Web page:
Adjustable Rate Mortgages the Missing Link

What about Greenspan’s argument that he only controlled short-term rates? And that short rates became decoupled from long-term rates in 2002? Nonsense, says [Stanford Professor John] Taylor. Surely the existence of adjustable-rate mortgages (accounting for about one-third of mortgages starting in 2003) linked the mortgage market and short-term rates.

–Susan Lee, “It Really Is All Greenspan’s Fault”; Forbes (4/3/09)

One of the more interesting debates within economics circles is exactly how culpable former Fed Reserve Chairman Alan Greenspan is for the housing bubble. Put me in the camp that says, “very.”

Greenspan has protested — and continues to protest — that as Fed Chairman he was only responsible for setting short-term interest rates.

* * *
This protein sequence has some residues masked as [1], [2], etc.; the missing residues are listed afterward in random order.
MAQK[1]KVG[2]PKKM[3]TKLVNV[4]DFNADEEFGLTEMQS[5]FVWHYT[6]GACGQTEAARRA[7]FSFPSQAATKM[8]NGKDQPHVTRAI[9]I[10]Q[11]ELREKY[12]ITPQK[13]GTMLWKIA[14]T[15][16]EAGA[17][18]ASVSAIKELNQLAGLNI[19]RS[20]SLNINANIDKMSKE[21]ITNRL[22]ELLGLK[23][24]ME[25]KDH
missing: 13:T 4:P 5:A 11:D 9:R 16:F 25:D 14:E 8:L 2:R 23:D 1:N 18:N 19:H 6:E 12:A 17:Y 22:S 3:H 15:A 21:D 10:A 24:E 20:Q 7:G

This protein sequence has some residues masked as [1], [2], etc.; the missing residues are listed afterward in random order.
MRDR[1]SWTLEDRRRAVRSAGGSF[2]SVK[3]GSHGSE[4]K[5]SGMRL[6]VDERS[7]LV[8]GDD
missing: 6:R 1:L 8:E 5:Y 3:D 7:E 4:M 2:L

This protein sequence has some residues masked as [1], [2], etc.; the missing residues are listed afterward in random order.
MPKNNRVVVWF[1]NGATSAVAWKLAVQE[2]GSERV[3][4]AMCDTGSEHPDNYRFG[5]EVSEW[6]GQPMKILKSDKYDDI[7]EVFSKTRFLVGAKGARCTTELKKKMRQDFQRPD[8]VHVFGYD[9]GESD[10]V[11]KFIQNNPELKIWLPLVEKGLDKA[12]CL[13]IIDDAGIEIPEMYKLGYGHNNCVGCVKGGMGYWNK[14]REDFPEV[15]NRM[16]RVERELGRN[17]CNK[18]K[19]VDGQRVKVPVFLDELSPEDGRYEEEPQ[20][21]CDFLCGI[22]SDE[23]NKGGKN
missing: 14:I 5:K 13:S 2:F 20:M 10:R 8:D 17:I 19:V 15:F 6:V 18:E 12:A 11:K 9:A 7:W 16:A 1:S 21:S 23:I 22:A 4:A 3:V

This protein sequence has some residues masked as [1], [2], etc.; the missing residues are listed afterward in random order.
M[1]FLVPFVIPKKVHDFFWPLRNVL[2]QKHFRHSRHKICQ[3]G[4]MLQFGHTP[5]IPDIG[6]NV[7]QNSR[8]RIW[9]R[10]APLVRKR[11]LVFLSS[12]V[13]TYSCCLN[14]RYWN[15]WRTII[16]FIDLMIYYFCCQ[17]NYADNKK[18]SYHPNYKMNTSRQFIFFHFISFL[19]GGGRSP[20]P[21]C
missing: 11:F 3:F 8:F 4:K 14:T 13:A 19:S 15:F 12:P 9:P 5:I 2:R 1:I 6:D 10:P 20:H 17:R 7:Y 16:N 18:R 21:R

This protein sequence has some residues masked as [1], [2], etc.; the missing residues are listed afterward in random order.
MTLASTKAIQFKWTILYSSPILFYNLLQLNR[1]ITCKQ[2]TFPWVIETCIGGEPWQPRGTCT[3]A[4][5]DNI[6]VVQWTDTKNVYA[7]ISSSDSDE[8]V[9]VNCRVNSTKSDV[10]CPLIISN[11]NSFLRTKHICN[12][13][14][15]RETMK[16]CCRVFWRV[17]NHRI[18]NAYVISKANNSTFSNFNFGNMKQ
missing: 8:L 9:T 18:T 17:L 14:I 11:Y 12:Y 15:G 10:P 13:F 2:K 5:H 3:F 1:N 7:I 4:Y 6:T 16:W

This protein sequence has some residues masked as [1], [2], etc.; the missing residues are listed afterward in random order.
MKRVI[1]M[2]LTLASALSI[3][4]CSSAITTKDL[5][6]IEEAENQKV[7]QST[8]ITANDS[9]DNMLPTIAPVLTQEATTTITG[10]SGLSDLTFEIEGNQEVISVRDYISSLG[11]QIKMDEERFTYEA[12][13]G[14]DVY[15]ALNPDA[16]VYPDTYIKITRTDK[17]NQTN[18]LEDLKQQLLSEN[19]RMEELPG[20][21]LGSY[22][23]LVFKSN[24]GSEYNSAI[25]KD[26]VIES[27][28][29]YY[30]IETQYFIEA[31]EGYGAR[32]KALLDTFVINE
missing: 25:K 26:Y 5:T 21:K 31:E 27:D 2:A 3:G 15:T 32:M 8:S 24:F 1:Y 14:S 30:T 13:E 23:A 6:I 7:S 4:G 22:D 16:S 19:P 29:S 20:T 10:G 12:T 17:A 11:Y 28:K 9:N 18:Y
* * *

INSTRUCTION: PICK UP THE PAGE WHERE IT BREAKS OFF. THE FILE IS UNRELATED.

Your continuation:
True enough.

But thanks to the explosion of adjustable rate mortgages — encouraged by none other than Greenspan himself — dirt-cheap, short-term interest rates quickly spilled over into the housing market.

As a result, Greenspan’s drive to lower rates in the wake of the tech stock bust and the post-9/11 recession directly led to vast, new sums of capital being made available to home buyers.

The rest, as they say, is history.

About the author

Ross Kaplan has 19+ years experience selling real estate all over the Twin Cities. He is also a 12-time consecutive "Super Real Estate Agent," as determined by Mpls. - St. Paul Magazine and Twin Cities Business Magazine. Prior to becoming a Realtor, Ross was an attorney (corporate law), CPA, and entrepreneur. He holds an economics degree from Stanford.

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